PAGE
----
Ongoing coverage of Southern California's wild and infamous pursuits

Punctured Tire From Police Pursuit Sits in Encino Gutter for 12 Days

A couple struggled for days to get the city to clean up debris left behind after a police chase

By Patrick Healy
|  Wednesday, Jan 29, 2014  |  Updated 9:46 PM PDT
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A tire from a pursuit has sat in this gutter in Encino for 12 days, despite homeowners' efforts to get the city of Los Angeles to pick it up.

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Finding the right contact in Los Angeles city government to remove debris from a police pursuit proved more challenging than an Encino couple expected.

Jim and Pam Truran returned from a weekend out of town to find a spike strip-punctured tire sitting in Rubio Avenue next to the curb outside their home, where it would remain for 12 days, after they had made several calls to City Hall.

The tire ultimately was removed by a city worker from the Bureau of Sanitation's West Valley yard. It would have been done sooner, said Supervisor Kenney Lampton, but word of the Trurans' situation did not reach him until NBC4 got involved.

More: Continuing Coverage of SoCal Police Chases

The unwanted rubber was from a pursuit through the San Fernando Valley during pre-dawn hours on Jan. 17. The pursued pickup truck ultimately came to a halt on the Ventura (101) Freeway. Miles earlier, a spike strip had punctured the trucks tires, and among the three that shredded and came off was the one that ended up next to the Trurans' curb.

It was not an especially big eyesore, but not their idea of a souvenir to keep, and they expected it would be removed on their Thursday trash collection day.

"We figured that they would come and pick it up," Pam Truran said.

When it remained, she called Los Angeles City Hall's 311 information line.   At one point she was told removing it could take a month or two.  

"Everytime we call we get a different little twist on it," she said.

She made more calls and sent out emails, including one to NBC4 to look into the matter.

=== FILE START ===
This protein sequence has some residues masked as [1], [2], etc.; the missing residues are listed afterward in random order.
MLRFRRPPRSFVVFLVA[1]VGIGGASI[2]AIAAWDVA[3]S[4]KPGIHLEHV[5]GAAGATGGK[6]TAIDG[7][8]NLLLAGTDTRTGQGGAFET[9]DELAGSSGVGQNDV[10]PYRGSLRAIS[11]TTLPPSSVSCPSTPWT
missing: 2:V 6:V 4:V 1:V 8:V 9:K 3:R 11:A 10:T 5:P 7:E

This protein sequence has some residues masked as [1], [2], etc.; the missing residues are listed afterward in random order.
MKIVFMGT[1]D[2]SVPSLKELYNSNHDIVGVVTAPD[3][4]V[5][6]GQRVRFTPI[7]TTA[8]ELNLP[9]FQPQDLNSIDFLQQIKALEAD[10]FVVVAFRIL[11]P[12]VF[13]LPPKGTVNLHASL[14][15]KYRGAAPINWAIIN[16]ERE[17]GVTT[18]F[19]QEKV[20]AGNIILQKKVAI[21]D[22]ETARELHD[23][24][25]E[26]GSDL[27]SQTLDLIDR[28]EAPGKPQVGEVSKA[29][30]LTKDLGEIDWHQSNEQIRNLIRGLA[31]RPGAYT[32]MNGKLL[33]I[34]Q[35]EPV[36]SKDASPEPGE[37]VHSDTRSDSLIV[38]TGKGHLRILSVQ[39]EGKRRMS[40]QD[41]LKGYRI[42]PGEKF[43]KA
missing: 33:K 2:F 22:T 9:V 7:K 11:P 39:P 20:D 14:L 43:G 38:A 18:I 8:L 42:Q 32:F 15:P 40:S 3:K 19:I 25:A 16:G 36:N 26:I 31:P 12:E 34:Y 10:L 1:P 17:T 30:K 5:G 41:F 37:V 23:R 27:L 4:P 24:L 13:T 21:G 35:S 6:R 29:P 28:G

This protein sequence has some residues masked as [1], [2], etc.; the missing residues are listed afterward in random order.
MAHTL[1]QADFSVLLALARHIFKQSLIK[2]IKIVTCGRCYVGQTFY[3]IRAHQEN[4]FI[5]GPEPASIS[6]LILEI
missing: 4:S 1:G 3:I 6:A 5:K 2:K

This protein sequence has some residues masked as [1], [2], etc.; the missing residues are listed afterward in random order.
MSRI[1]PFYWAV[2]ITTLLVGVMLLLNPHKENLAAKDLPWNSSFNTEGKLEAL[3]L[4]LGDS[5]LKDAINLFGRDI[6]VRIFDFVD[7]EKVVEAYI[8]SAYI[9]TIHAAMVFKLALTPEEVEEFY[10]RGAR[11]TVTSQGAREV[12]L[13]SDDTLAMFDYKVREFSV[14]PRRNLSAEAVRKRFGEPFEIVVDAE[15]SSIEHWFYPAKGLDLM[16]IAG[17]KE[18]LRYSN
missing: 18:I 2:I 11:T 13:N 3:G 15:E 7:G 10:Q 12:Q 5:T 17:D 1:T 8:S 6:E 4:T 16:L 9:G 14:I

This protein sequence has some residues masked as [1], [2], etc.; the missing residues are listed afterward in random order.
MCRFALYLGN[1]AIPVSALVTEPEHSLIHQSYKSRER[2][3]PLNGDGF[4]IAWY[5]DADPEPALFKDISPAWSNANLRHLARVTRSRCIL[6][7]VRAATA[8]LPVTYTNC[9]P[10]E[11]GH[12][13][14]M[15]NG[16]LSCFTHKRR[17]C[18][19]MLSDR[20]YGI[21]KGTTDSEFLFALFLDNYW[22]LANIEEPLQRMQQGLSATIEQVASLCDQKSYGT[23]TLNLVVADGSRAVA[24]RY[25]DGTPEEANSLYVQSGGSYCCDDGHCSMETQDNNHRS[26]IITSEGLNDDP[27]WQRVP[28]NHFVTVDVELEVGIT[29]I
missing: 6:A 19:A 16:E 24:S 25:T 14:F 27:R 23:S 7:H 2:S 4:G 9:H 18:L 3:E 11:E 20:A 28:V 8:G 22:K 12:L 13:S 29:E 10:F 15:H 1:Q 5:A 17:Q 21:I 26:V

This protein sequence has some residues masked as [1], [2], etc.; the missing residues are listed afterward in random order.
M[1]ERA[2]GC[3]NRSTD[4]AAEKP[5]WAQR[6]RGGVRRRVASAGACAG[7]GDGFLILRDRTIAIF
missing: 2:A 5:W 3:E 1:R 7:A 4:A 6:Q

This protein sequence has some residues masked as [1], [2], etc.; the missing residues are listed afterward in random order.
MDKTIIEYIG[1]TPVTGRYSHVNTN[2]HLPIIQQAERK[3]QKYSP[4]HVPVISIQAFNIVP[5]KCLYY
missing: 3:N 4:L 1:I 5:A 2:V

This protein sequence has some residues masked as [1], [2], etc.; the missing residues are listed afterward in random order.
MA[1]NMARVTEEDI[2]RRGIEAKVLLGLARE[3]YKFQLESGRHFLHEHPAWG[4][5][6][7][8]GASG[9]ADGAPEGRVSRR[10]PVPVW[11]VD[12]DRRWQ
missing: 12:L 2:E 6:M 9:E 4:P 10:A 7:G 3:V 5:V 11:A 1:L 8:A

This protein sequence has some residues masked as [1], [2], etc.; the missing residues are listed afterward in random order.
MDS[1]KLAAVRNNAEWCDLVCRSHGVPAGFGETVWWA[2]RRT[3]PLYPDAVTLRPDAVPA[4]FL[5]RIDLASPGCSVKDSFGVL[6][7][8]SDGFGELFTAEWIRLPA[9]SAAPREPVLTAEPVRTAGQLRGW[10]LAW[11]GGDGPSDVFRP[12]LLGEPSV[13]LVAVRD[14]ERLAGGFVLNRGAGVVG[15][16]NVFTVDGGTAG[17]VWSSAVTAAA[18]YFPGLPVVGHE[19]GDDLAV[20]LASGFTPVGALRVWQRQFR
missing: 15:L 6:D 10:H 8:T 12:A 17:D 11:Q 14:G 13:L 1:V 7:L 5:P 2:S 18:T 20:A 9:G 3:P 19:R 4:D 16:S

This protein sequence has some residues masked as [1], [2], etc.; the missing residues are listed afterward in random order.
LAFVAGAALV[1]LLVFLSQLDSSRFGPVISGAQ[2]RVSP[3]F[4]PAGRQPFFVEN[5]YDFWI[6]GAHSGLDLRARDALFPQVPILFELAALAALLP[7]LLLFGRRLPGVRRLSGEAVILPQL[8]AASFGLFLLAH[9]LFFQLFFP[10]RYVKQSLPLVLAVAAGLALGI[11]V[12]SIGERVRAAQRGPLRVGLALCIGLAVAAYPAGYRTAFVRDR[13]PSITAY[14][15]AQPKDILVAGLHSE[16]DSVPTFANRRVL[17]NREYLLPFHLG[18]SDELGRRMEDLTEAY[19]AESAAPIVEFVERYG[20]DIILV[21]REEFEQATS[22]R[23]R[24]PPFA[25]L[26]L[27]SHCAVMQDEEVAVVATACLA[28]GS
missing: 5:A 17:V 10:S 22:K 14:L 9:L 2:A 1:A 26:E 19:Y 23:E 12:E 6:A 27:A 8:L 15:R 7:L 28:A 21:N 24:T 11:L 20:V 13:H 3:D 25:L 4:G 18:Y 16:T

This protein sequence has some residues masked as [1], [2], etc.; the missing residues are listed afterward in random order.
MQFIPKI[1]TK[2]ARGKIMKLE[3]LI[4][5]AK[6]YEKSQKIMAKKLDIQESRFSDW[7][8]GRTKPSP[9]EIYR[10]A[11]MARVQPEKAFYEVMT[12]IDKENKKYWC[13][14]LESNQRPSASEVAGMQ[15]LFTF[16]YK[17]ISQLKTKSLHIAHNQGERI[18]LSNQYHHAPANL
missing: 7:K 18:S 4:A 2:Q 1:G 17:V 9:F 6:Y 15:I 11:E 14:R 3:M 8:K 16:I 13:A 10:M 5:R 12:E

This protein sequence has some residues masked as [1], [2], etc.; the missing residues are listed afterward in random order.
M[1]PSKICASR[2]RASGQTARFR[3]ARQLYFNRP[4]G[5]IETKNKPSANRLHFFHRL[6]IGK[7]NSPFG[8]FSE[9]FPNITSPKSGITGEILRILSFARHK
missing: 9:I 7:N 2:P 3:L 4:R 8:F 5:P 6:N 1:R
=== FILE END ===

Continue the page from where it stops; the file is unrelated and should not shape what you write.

Watch: Dramatic SoCal Police Pursuits

Calling 3-1-1 again Wednesday morning, Pam Truran was told the West Valley yard in Northridge would take the tire.  It was there that NBC4 found Lampton, who immediately dispatched one of his staffers to remove the tire and bring it to the yard. 

"If it's somethng as small as a tire and a safety hazard, we can get it the same day," Lampton said.

So why had City Hall channels failed to notify him of this sooner?

It turns out the Sanitation Bureau has a number of rules regarding tires, which may have led to some  confusion and misunderstanding among those taking the calls from the Trurans.

Tires are not among the categories of waste or recyclables that the Sanitation Bureau collects on a weekly basis.  Nor do tires qualify for the bulky item pickup that residents can schedule.  However, as Lampton explained, there is an exception for a tire that was abandoned and poses a potential public hazard, as on Rubio Avenue.

If it's your used tire, the city won't come to your location to collect it.  But you drop it off at West Valley or one of the other city yards.

The one to two month estimate given the Trurans remains a mystery that could be fathomed by neither Lampton nor Bureau spokesman Richard Lee at Public Works downtown.

There is a waiting list for bulky item pickup.  But in West Valley, crews usually can make the pickup by the next regular weekly collection day, Lampton said.

Citywide, there is no backlog for bulky item pickup, Lee said.

Los Angeles resident who need to reach Sanitation can call 3-1-1 and ask to be transferred,  or they can call direct  800-773-CITY.  If you misplace the number, Lampton said you can find it printed on your barrells. 

In response to an inquiry from NBC4, the Mayor's office said it would like into the Trurans frustration in getting through to the right person to deal with their situation.

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